Feeds

Love in the time of the internet: A personal memoir

The tongue-in-cheek (or elsewhere) guide to internet dating

New hybrid storage solutions

The book of love

But it was still very hit or miss. My first attempts, while somewhat successful, revealed one of the key rules of internet dating: no picture, no date. As a novice internet dater you learn very quickly that if someone doesn't have a picture on their profile, there's a good reason why. You can also tell a lot about a person by the type of photo they do put online.

From a male perspective, if the photo itself looked quite old (this was in an age before digital photography broke out and so people scanned shots), you were probably going to be disappointed. Similarly, anyone with more than one cat picture on their page was to be avoided like the plague unless you were also a felinophile.

Female friends concur, and point out that if a man posts a picture of him and his car, you're probably always going to be second in his affections to a hunk of metal and rubber. A man pictured topless comes across as a bit of a slag, while if he has a drink in his hands you're looking at a hardcore boozer.

Similarly, the words used tell an awful lot about the person you are investigating. "Sensitive", "caring", or "loyal," usually means you'll be meeting the recently dumped or emotionally needy; and if you see the phrase "free-spirit", experience suggests they are as stable as a balloon in a tornado.

Among male profiles the words "ambitious", "driven" or "career-minded" means you're going to be bored to tears listening about his job; "bloke", "player", or "jack-the-lad", is most-likely an emotionally stunted manchild, and the phrase "looking for a good time" might as well read "just in it for the sex". Also "athletic", when the profile mentions no other sports, often means a couch potato who watches "Match of the Day".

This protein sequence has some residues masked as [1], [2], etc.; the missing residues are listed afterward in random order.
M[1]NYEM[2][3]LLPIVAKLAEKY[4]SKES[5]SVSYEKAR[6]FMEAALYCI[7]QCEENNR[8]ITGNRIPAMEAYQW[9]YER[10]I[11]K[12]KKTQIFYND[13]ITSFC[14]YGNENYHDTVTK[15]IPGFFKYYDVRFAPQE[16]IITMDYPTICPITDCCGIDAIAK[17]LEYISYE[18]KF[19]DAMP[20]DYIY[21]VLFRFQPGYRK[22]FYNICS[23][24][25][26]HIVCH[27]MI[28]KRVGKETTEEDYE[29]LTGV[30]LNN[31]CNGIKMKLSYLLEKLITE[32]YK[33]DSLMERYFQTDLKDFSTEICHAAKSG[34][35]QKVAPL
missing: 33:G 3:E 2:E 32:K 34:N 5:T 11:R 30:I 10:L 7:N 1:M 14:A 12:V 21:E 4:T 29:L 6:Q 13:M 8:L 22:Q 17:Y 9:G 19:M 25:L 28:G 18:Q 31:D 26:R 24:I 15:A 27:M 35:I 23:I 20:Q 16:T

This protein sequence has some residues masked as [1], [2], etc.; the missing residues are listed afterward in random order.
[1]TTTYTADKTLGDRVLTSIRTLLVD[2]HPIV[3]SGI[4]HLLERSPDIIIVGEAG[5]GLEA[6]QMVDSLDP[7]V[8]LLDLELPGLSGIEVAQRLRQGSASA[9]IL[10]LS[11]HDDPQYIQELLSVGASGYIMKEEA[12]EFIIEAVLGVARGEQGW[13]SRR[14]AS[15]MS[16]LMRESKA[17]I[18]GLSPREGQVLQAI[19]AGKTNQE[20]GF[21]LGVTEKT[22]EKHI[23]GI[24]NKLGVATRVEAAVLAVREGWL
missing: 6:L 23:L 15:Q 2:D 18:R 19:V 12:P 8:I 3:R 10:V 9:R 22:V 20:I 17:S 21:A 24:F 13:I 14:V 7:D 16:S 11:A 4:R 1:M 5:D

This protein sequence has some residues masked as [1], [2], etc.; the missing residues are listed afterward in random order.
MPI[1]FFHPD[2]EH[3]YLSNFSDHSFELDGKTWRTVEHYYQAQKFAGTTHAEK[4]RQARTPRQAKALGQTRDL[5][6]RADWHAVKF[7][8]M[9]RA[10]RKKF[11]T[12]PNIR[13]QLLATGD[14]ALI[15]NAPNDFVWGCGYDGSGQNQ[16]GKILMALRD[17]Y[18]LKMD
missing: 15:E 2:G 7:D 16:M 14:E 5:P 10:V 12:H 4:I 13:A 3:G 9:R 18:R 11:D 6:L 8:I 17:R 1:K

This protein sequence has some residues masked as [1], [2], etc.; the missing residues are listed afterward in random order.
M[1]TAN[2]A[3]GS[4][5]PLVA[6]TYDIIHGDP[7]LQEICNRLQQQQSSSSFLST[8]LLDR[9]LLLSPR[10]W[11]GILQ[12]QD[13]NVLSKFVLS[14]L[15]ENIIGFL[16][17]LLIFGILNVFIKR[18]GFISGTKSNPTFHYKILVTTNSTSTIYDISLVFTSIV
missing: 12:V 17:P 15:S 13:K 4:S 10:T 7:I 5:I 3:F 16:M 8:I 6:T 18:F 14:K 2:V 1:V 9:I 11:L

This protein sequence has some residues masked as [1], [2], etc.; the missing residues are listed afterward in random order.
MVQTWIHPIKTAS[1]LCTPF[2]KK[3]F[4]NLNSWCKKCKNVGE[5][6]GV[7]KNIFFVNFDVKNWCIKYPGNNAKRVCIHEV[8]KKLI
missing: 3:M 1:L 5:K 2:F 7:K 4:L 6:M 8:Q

Finally there's the age question. For reasons that are beyond me, a lot of people still lie about this one. Doing so makes no sense – the truth will out in the end. Men are the worst for this, usually with middle-aged Lotharios trying to scoop younger women. I've lost count of the number of female friends who have been disappointed in this way.

She blinded me with science

By the late 1990s it seemed that internet dating sites were springing up everywhere. It was one of the first areas of the internet to get a grip with the whole e-commerce model (after pornography), and websites began to try to bring a measure of science to the practice of matchmaking in order to differentiate themselves.

This began as very basic stuff, and there were a lot of hits and misses along the way. Initially sites took the Big Data approach, asking for details on everything under the sun seeking to find exact matches. But these quickly ran into problems when it because clear that people didn’t want to meet a doppelganger, but rather someone who had enough differences to be interesting.